While I choose to indulge myself in flights of fancy that are, at the end of the day, utterly harmless and regularly bend the rules of my silly superstitious beliefs to help avoid any convenience in my real life, the consequences of my friends’ respective irrational beliefs could genuinely cause harm. Accepting conspiracy theories as a genuine phenomenon really could end up causing real life problems as one person dear to my heart has allowed his false beliefs to interfere with an important decision that could have a serious impact on the health of his daughters, while the other is driving his wife up the wall every time she tries (and inevitably fails) to access the internet at home.
If I flipped a coin over and over again, recording whether it came up heads (H) or tails (T) you could get all sorts of different outcomes. Some random sequences look, at a glance, to be genuinely random, but others may show all the signs of a distinctive pattern that gives us the sense that it has been organised by some external force.
Sequence 1: H, H, H, H, H, T, T, T, H, H
Sequence 2: H, T, T, T, H, T, H, H, T, T
Does one of the above sequences seem more random than the other? Many of you will find yourselves with the distinct feeling that it would be unlikely for a genuinely random sequence of coin tosses to result in 5 heads in a row, or that a head to tail ratio of 7:3 skews too far from the expected 50/50 split of probabilities, both of which are features of Sequence 1, but I promise you (cross my heart and hope to die) that I really did flip a coin 20 times and Sequence 1 is truly what resulted from the first ten tosses and Sequence 2 really is what resulted from the second set of ten tosses.
If you do find yourself struggling to accept that this could possibly be true, convinced that there must be some untoward meddling going on in the background to yield such a distinctive feature as 5 heads in a row (followed by a suspiciously tidy 3 tails in a row, then 2 consecutive heads), then according to van Prooijen et al (2018) you are probably also prone to superstitious beliefs and/or conspiracy theories too. Those among you who are perfectly willing to accept that all sorts of suspiciously organised-looking sequences can naturally emerge from a series of random events are, conversely, much less likely to buy into superstitious claptrap and compelling yet false conspiratorial fabrications.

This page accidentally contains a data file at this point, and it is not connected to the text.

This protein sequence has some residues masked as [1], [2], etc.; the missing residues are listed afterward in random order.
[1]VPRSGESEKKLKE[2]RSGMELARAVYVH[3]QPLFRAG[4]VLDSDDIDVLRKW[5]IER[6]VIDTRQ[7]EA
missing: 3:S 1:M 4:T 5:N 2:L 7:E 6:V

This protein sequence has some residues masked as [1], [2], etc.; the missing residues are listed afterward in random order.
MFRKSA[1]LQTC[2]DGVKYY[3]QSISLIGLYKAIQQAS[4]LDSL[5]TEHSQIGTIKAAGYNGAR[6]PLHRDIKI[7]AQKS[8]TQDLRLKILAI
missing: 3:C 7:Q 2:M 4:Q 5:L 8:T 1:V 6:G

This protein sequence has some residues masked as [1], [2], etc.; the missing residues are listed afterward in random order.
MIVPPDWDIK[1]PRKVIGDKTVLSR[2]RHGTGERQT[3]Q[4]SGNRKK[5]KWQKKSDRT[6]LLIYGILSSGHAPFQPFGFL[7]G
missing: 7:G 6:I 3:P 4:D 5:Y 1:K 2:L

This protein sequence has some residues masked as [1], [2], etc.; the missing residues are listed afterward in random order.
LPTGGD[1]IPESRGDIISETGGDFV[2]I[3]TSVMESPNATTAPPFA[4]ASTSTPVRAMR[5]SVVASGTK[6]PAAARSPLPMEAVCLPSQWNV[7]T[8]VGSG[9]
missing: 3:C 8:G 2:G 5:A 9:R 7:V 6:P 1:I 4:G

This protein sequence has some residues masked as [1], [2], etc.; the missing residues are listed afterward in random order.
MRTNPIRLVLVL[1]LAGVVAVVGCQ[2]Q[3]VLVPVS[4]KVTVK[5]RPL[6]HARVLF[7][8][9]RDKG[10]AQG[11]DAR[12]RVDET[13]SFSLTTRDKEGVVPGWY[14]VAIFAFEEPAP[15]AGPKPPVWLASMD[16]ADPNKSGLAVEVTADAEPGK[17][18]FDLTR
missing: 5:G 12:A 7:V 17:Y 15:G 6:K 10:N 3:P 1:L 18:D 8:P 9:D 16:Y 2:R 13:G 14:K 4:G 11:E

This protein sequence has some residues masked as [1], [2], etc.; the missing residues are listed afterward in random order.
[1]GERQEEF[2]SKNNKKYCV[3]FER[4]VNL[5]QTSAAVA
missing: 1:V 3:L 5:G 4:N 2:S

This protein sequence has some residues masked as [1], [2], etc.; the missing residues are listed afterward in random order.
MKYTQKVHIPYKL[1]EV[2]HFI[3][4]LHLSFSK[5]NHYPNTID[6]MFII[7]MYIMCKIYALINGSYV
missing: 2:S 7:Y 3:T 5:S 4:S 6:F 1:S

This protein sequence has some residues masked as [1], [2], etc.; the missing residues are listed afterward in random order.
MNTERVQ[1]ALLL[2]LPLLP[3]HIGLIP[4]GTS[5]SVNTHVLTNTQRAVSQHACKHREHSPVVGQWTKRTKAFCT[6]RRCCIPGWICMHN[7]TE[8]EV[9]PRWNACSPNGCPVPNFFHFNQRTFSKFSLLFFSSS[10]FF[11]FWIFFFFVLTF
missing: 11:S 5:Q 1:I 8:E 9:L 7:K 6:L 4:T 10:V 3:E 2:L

They started out by getting nearly 300 people to look at sequences of coin flips and declare which ones they thought look suspicious organised (determined, in their words) and which looked genuinely random to get a measure of that particular person’s propensity to detect illusory patterns. The same people then filled out a bunch of questionnaires about how plausible they found several different commonly encountered conspiracy theories such as: “The US government had advance knowledge of the 9/11 attacks” and some made up ones like: “Red Bull contains illegal substances that raise the desire for the product.” They also measured how superstitious these same people were by getting them to rate how strongly they agreed or disagreed with statements like: “Horoscopes are right too often for it to be a coincidence” or even: “I think I could learn to read other people’s minds if I wanted to.”
By running appropriate statistical analyses on the data they found positive correlations between the detection of seemingly-meaningful patterns in actually-random data and the belief in both conspiracy theories and superstitions. Perhaps the next logical step would be to include some questions relating to illusory pattern detection in the compulsory testing of 11-, 13-, 15-year-olds to establish which young minds might benefit the most from extra tuition in critical thinking and statistics.
I am, of course, joking.
Or am I…?
In addition to these monthly brain blogs I also regularly tweet about the interesting brain research articles I stumble on in the press (@drjacklewis) and will be doing a couple of talks over the next few months about my new book: The Science of Sin.
Mon 8th April – 8pm – Cabaret Bar, Pleasance – Edinburgh International Science Festival – Tickets Available Here: bit.ly/2IadGX9
Fri 7th June – 6:30pm – Ron Cooke Hub, University of York – York Festival of Ideas 2019 – Tickets not available at time of writing…